Symptoms of leg pain and perhaps tingling, numbness or weakness that move from the low back into and out of the buttock and down the large sciatic nerve in the back of the leg is known as sciatica pain. In most cases, people who experience this type of pain get better with time (from a few weeks to months) and find pain relief with non-surgical treatment. Unfortunately, in other cases, sciatica can have near crippling affects on sufferers.
Radiculopathy is often the clinical diagnosis of sciatica. This means that a disc has bulged from its normal position in the vertebral column and is putting pressure on the nerve root in the lower back, which forms part of the sciatic nerve.
It is important to note that sciatica is a symptom of a problem, an irritant on the nerve root that makes up the sciatic nerve. Most frequently, sciatica occurs between the ages of 30 - 50. Usually sciatica is not a result of a particular event or injury, but instead it is a result of general wear and tear on the structures of the lower spine.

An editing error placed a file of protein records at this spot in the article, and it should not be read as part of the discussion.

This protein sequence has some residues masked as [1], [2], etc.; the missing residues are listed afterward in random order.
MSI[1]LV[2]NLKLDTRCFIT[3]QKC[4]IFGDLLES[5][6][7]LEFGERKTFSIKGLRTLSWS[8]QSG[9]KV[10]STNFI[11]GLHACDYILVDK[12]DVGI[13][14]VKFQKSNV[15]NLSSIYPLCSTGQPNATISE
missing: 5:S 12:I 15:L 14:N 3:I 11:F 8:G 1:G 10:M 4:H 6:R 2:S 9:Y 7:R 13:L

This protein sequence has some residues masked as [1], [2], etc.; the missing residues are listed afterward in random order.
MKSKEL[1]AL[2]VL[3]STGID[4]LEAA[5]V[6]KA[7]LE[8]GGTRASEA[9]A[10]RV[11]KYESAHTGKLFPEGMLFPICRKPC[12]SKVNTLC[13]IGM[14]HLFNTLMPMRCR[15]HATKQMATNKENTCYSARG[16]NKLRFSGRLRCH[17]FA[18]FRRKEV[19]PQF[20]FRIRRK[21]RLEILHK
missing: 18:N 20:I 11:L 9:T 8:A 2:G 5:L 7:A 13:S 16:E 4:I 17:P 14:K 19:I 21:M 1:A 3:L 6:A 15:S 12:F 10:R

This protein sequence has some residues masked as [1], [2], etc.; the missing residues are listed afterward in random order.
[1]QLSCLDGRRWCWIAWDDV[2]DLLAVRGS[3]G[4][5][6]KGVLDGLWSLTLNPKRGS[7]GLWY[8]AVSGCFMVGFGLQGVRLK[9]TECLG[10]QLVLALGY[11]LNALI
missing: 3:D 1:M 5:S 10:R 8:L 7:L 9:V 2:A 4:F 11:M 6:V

Possible Causes of Sciatica Pain
Lumbar Herniated Disc
A herniated disc occurs when the soft inner core of the disc is forced out or herniates through the fibrous outer core of the disc, resulting in irritation of the contiguous nerve root as it leaves the spine. Sudden twisting motion or injury may lead to an eventual disc herniation and sciatica. Usually repetitive stress can lead to weakened discs and result in herniation. It also may be known as a slipped disk, ruptured disk, bulging disc, protruding disc, or a pinched nerve. The most common symptom of a lumbar herniated disc is sciatica.
Lumbar Spinal Stenosis
This is a narrowing of the spinal canal and may cause sciatic pain. Lumber spinal stenosis usually results from a combination of one or more of the following: enlarged facet joints, soft tissue protrusion and a bulging disc placing pressure on the nerve roots as they exit the spine.
Degenerative Disc Disease
A natural process that occurs with aging, one or more degenerated discs may exasperate a nerve root and cause sciatica.
A condition where a small stress fracture allows one vertebral body to slip forward on another vertebral body.
When the piriformis muscle inflames or pinches a nerve root that comprises the sciatic nerve, sciatica-type pain may result.
Sacroiliac Joint Dysfunction
Aggravation of the sacroiliac joint at the base of the spine may irritate the nerve that lies on top of it (L5) and produce sciatica-type pain.